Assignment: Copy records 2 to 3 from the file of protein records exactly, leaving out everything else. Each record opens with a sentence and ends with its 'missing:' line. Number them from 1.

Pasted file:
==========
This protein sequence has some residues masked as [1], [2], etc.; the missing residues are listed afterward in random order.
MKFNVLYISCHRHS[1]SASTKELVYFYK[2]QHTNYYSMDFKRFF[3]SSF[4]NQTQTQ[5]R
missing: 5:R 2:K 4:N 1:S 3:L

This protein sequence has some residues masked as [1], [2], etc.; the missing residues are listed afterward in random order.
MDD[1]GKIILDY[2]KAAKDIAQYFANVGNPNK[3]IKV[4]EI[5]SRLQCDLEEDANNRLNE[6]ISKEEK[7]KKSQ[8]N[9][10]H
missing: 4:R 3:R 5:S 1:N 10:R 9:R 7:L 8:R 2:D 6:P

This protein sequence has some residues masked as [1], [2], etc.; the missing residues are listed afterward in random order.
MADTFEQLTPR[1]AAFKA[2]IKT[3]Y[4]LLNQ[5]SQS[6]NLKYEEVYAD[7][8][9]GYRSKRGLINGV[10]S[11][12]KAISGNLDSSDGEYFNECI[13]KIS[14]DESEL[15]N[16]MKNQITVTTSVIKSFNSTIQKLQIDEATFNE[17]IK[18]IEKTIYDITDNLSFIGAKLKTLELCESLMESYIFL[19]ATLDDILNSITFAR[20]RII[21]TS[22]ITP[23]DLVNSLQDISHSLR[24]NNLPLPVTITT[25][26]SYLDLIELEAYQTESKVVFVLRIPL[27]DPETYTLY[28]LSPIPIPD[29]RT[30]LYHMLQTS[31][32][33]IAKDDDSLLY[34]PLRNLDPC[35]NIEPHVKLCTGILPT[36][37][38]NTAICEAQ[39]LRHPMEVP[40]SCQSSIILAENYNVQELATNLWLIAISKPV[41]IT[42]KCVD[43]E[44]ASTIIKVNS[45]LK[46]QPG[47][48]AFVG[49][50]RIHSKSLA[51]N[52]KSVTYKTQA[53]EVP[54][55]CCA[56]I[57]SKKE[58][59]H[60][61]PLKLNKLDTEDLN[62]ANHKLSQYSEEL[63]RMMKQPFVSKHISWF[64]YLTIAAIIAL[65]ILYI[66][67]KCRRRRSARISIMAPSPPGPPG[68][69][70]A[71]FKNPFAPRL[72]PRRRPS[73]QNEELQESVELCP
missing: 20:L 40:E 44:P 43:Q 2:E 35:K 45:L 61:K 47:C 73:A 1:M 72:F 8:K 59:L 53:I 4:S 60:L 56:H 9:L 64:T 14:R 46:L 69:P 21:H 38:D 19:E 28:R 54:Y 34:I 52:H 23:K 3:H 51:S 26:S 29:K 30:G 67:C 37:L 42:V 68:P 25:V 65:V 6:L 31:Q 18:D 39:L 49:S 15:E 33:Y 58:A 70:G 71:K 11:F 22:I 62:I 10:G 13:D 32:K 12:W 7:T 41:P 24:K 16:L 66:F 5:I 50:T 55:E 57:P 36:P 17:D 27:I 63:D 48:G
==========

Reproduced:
This protein sequence has some residues masked as [1], [2], etc.; the missing residues are listed afterward in random order.
MDD[1]GKIILDY[2]KAAKDIAQYFANVGNPNK[3]IKV[4]EI[5]SRLQCDLEEDANNRLNE[6]ISKEEK[7]KKSQ[8]N[9][10]H
missing: 4:R 3:R 5:S 1:N 10:R 9:R 7:L 8:R 2:D 6:P

This protein sequence has some residues masked as [1], [2], etc.; the missing residues are listed afterward in random order.
MADTFEQLTPR[1]AAFKA[2]IKT[3]Y[4]LLNQ[5]SQS[6]NLKYEEVYAD[7][8][9]GYRSKRGLINGV[10]S[11][12]KAISGNLDSSDGEYFNECI[13]KIS[14]DESEL[15]N[16]MKNQITVTTSVIKSFNSTIQKLQIDEATFNE[17]IK[18]IEKTIYDITDNLSFIGAKLKTLELCESLMESYIFL[19]ATLDDILNSITFAR[20]RII[21]TS[22]ITP[23]DLVNSLQDISHSLR[24]NNLPLPVTITT[25][26]SYLDLIELEAYQTESKVVFVLRIPL[27]DPETYTLY[28]LSPIPIPD[29]RT[30]LYHMLQTS[31][32][33]IAKDDDSLLY[34]PLRNLDPC[35]NIEPHVKLCTGILPT[36][37][38]NTAICEAQ[39]LRHPMEVP[40]SCQSSIILAENYNVQELATNLWLIAISKPV[41]IT[42]KCVD[43]E[44]ASTIIKVNS[45]LK[46]QPG[47][48]AFVG[49][50]RIHSKSLA[51]N[52]KSVTYKTQA[53]EVP[54][55]CCA[56]I[57]SKKE[58][59]H[60][61]PLKLNKLDTEDLN[62]ANHKLSQYSEEL[63]RMMKQPFVSKHISWF[64]YLTIAAIIAL[65]ILYI[66][67]KCRRRRSARISIMAPSPPGPPG[68][69][70]A[71]FKNPFAPRL[72]PRRRPS[73]QNEELQESVELCP
missing: 20:L 40:E 44:P 43:Q 2:E 35:K 45:L 61:K 47:C 73:A 1:M 72:F 8:K 59:L 53:I 4:S 60:L 56:H 9:L 64:T 14:R 46:L 69:P 21:H 38:D 19:E 28:R 54:Y 34:I 52:H 23:K 3:H 51:S 26:S 29:K 30:G 67:C 37:L 42:V 68:P 25:V 65:V 6:L 31:Q 18:D 39:L 49:S 15:E 33:Y 58:A 70:G 71:K 11:F 22:I 62:I 10:G 13:D 32:K 12:W 7:T 41:P 24:K 16:L 66:F 5:I 50:T 55:E 57:P 36:P 17:D 27:I 63:D 48:G